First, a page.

In the case of “tight” transition structure no intermediate complex has been observed. The relative energies are listed in Table 3. In comparison to the “loose” transition structures “tight” transition structures are found to have low energy barriers varying between 6.60 and 10.64 kcal/mol.

Single point calculations at the DFT optimized geometries have also been carried out on all the key species studied at CCSD, CCSD(T), QCISD(T), MP2, and MP4D levels. The single point energies obtained are shown in and (Supplementary Material). It is observed that introduction of triples stabilizes the species, and the stabilization is most significant for the transition states. However one cannot conclude from this that the CCSD(T) barrier is lower than the CCSD barrier, since the points computed are not necessarily the true stationary points on the CCSD or CCSD(T) potential energy surfaces. Assuming that the true optima are not far from the DFT optima, one can say that the intermediate complexes are more stable relative to the reactants at these post-Hartree-Fock ab initio levels than at DFT levels. However, for the transition states the situation is reversed and the transition structures have higher relative energy. The products are again at comparable relative energies to the DFT case. Since optimization at these levels is not practicable, these observations do not provide any clear pointers to the relative efficacies of these methods, and for the moment the DFT results can be taken as a good indicator of the true energy barriers.

These “tight” transition structures are an interesting anomaly in that their energies are uncharacteristically low; that is, they correspond to very low barriers compared to the other cases, being comparable to reported values for hydroboration of ethylene. The tightly bound structure being stabler is to be expected and we find that the BH_{3} moiety is distorted farther from planarity than in the “loose” structure. The hydrogen on the carbon atoms also assumes a nearly planar disposition.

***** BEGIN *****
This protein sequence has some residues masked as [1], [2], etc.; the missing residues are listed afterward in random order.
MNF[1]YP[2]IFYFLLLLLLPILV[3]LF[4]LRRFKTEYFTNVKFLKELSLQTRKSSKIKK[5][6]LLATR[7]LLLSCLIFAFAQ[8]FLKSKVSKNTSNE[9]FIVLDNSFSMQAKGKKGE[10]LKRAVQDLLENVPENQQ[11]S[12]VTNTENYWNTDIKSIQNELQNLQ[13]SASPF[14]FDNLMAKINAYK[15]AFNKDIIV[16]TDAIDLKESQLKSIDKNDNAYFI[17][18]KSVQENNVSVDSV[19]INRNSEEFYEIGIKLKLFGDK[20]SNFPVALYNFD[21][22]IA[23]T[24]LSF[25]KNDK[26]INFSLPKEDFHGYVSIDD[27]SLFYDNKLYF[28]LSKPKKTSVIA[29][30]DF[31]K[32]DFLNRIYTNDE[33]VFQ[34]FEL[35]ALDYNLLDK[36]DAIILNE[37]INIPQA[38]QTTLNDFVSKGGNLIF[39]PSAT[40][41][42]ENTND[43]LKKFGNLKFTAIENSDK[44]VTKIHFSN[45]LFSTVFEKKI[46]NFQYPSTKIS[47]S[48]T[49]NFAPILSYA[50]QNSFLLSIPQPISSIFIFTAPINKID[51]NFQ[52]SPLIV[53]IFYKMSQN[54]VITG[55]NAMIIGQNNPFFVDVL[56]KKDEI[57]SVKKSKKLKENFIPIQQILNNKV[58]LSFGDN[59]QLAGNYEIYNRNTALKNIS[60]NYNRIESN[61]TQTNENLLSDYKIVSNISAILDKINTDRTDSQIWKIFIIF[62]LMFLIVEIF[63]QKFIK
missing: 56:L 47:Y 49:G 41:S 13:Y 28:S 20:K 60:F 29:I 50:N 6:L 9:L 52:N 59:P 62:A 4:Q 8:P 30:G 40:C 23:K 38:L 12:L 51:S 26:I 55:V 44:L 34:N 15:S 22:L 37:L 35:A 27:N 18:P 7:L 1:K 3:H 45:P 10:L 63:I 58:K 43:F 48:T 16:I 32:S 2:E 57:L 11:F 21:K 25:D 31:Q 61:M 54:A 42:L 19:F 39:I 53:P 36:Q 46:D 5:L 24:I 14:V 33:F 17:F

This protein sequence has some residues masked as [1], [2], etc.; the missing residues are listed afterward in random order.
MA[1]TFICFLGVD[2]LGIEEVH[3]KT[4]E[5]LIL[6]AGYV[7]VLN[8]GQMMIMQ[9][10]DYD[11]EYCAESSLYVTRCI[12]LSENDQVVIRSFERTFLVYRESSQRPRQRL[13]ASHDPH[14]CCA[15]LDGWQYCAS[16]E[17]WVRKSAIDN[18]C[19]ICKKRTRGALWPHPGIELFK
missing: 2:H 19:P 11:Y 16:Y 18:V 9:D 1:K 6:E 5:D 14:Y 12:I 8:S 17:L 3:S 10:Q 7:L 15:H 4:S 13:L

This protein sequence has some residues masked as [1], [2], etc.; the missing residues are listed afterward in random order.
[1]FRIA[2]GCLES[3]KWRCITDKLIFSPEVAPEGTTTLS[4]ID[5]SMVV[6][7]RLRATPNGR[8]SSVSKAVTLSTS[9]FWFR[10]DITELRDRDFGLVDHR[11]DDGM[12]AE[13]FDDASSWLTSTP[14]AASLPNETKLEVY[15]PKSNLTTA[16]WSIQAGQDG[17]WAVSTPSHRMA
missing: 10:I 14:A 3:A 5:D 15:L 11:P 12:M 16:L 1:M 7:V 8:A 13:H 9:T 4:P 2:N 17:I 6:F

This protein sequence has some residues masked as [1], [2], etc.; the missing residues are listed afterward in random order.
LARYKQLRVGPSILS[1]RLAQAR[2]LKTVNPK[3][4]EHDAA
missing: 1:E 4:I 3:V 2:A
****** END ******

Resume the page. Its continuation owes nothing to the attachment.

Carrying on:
#### 4. Concluding Remarks

In summary, we have investigated the stationary structures involved in the hydroboration of substituted cyclopropanes with borane. Our study posits three-centered transition states for these reactions. It is also hoped that studies on reactions involving cyclopropane and its derivatives with other reagents will clarify the situation. Of the reactions studied three-centered transition states are encountered in the case of BH_{3} adding to cyclopropane with an in-plane approach. We are led to suspect that the electronic structure and high reactivity of borane are the major causative factors involved.

#### Conflict of Interests

The authors declare that there is no conflict of interests regarding the publication of this paper.

#### Acknowledgment

One of the authors (Satya Prakash Singh) is grateful to the Ministry of Human Resources and Development (MHRD), Government of India, for the award of a fellowship.

#### References

- H. C. Brown and G. Zweifel, “Hydroboration. VII. Directive effects in the hydroboration of olefins,”
*Journal of the American Chemical Society*, vol. 82, no. 17, pp. 4708–4712, 1960. View at Publisher · View at Google Scholar · View at Scopus - J. R. Phillips and F. G. A. Stone, “Organoboron halides. Part VI. Hydroboration of 3,3,3-trifluoropropene,”
*Journal of the Chemical Society*, pp. 94–97, 1962. View at Publisher · View at Google Scholar - G. D. Graham, S. C. Freilich, and W. N. Lipscomb, “Substituent effects in hydroboration: reaction pathways for the Markownikoff and anti-Markownikoff addition of borane to propylene and cyanoethylene,”
*Journal of the American Chemical Society*, vol. 103, no. 10, pp. 2546–2552, 1981. View at Publisher · View at Google Scholar · View at Scopus - C. Villiers and M. Ephritikhine, “Borane-catalyzed hydroboration of substituted alkenes by lithium borohydride or sodium borohydride,”